Internet Blackouts: A Reliable Activist Strategy?

stop cispa blackout

Earlier this week, internet freedom activists and privacy advocates (led the group Anonymous) launched a blackout day to raise awareness about the CISPA bill in the US Congress. Officially named the Cyber Intelligence Sharing and Protection Act, this bill would have allowed commercial entities and the government to share private user data for the ostensible purpose of fighting international cyber attacks, while raising Big Brother-like concerns about the expansion of internet surveillance. While the current bill has apparently died in the Senate after passing in the House, the issue will likely continue to be debated contentiously in the coming years. Meanwhile, the news media has labeled the Stop CISPA blackout a flop, failing to catch on virally in the way that the Stop SOPA and PIPA blackout did so famously last year. Despite the fact that the bill has now been shelved, the efforts of Anonymous and other internet freedom activists to make CISPA the new SOPA seem to have fallen short.

This raises the question – are internet blackouts a reliable strategy for online activists moving forward, or was the success story of Stop SOPA and PIPA a fluke? An obvious issue here is the amount of websites who agree to participate – after all, who is really going to notice if only a relatively small fraction of the internet goes dark? While the SOPA blackout effort last year inspired over 50,000 websites to shut down completely, only 917 sites participated in the CISPA blackout earlier this week. In addition, the CISPA blackout didn’t get any heavy-hitters on board, whereas the SOPA/PIPA blackout famously included Wikipedia – one of the highest-trafficked websites in the world. While this may suggest that the issue of internet privacy simply does not get people as excited as restrictions on copyrighted material, there also appears to be a degree of blackout fatigue here as well.

One of the most remarkable things about the Stop SOPA/PIPA blackout was how unprecedented and surprising it was – people were absolutely shocked to see major sites like Wikipedia and Reddit go dark as an act of political protest. In other words, the impact of the blackout appeared to have a lot to do with its novelty value. Perhaps we should not expect websites to pull the plug every time a piece of controversial internet legislation appears before Congress, as such an act may quickly shift from shocking to merely annoying. Calling for such a protest on a regular basis (as Anonymous seems to be doing) may therefore not be a successful strategy in the long run. It will be interesting to see if they try it again, and what the level of participation and public impact will look like.

In the meantime, check out TechDirt‘s infographic about the runaway success of the SOPA/PIPA blackout. It’s a hard act to follow…



4 thoughts on “Internet Blackouts: A Reliable Activist Strategy?

  1. CISPA’s lack of blackout coverage was a promotional failure. I didn’t hear about it until right before the event, whereas for SOPA/PIPA I recall hearing about it for quite awhile. For SOPA/PIPA there were a ton of resources available from a censor bar generator for twitter avatars (that applied instantly through Twibbon, I believe) to easy-to-apply codes for pretty much any website. Without prep time and a solid plan it’s impossible to get traction or convince larger sites to participate – the big thing about SOPA’s blackout was that it covered so much of the internet. The minds behind SOPA/PIPA’s blackout really made a difference, I think. People came together and made it easy to participate and be informed. There were multiple vectors it worked on. It didn’t matter where you were on the internet – social network or community website, you knew about it.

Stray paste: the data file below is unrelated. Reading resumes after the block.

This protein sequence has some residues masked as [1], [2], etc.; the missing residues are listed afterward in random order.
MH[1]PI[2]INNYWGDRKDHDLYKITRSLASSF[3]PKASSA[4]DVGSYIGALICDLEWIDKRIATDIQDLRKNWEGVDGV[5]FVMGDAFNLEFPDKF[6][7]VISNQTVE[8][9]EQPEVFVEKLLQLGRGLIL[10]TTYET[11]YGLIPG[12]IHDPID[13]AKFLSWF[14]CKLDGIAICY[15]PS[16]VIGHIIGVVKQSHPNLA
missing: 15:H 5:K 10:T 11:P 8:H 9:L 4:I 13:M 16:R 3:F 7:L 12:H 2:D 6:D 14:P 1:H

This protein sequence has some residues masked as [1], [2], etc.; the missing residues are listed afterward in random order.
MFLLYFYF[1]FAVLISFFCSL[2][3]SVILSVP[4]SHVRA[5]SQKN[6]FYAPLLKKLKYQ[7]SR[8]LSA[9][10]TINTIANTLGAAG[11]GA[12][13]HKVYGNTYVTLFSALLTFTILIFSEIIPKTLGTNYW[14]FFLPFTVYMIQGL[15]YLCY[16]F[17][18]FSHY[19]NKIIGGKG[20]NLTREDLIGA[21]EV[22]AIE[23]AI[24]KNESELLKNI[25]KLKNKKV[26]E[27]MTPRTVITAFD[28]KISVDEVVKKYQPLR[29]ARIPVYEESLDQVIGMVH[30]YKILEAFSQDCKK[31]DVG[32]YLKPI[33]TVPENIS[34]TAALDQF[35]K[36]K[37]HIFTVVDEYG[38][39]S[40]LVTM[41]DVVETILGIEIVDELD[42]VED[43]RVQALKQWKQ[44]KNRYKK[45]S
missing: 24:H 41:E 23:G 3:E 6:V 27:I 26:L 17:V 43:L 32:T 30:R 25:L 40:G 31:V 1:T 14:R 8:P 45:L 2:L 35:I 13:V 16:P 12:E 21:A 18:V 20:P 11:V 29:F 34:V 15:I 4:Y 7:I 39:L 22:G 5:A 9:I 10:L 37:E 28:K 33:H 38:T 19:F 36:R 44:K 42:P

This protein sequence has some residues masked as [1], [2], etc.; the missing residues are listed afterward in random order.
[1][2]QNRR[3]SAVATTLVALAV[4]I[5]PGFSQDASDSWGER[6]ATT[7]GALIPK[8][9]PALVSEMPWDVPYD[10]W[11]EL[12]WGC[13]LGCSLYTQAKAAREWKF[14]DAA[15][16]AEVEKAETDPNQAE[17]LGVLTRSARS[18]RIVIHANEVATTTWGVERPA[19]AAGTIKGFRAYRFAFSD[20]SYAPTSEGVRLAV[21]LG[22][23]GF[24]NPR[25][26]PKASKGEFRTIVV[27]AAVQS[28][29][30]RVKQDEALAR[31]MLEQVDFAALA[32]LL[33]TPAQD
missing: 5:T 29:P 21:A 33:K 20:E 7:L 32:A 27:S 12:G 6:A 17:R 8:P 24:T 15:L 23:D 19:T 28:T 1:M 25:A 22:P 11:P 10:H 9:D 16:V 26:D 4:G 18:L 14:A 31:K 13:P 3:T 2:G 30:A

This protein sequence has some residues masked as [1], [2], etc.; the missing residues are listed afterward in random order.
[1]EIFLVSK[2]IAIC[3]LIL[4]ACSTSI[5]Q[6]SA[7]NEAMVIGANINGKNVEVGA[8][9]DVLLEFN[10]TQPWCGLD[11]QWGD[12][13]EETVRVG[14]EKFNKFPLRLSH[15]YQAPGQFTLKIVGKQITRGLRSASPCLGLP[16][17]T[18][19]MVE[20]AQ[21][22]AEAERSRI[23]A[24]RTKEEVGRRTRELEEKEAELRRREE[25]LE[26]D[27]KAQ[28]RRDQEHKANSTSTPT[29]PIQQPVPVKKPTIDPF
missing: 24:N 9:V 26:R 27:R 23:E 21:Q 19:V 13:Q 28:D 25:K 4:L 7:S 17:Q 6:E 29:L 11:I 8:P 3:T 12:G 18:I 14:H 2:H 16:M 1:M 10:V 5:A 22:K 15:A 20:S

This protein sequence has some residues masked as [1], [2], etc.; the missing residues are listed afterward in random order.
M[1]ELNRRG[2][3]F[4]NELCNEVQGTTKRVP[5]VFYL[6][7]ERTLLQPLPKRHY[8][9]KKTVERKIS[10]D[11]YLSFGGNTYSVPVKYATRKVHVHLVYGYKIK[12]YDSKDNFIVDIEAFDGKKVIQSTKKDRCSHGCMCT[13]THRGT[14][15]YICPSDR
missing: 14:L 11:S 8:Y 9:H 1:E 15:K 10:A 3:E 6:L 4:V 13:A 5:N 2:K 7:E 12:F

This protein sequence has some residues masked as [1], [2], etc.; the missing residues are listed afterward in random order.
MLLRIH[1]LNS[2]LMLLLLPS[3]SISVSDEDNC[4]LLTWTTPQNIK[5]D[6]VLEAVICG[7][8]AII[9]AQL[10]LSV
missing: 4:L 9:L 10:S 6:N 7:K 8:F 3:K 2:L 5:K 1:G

Whereas with CISPA, I recall a friend trying to find a script for his site and coming up dry. The resources just weren’t there. People want to help, but without any direction or any resources easily at hand, you can’t show a unified front.

    Another thing to take into account is that a blackout absolutely made sense for SOPA/PIPA. SOPA/PIPA were going to result in censorship. Whereas that connection was less immediate for CISPA, which has more of a surveillance/arrest threat. A script to put a camera on someone’s website that watched the cursor, or maybe cell bars over your social network avatar via a twibbon, would have been a good idea because it would have gotten the message across. These are just toss-out ideas. Someone could have come up with something better, but that needed to be at least a month before the day of action for CISPA, so that all the resources could have been there and everyone would have had prep time. Prep time is important for large websites that need to load test or work around caching systems, so it’s absolutely necessary if you want any heavy hitters on board. It’s good to give some guidelines that make the campaign seem coordinated, but can still make the campaign fit in with the needs/structure of their site.

    Sometimes a smaller campaign is the way to go if you can make it effective – how many people turned their avatars green during #seaofgreen, or red/equal signs during HRC’s recent campaign? That spread a lot of awareness and had an impact, and the reason both worked is because they were simple and noticeable enough to grab everyone’s attention and get some crowd motion into it. SOPA/PIPA’s blackout was big enough to get media attention, yes, but that blackout worked because it was coordinated, planned for larger sites, and easy to implement for smaller sites. Any single user could be a part of it with ease. That just wasn’t there for the CISPA efforts.

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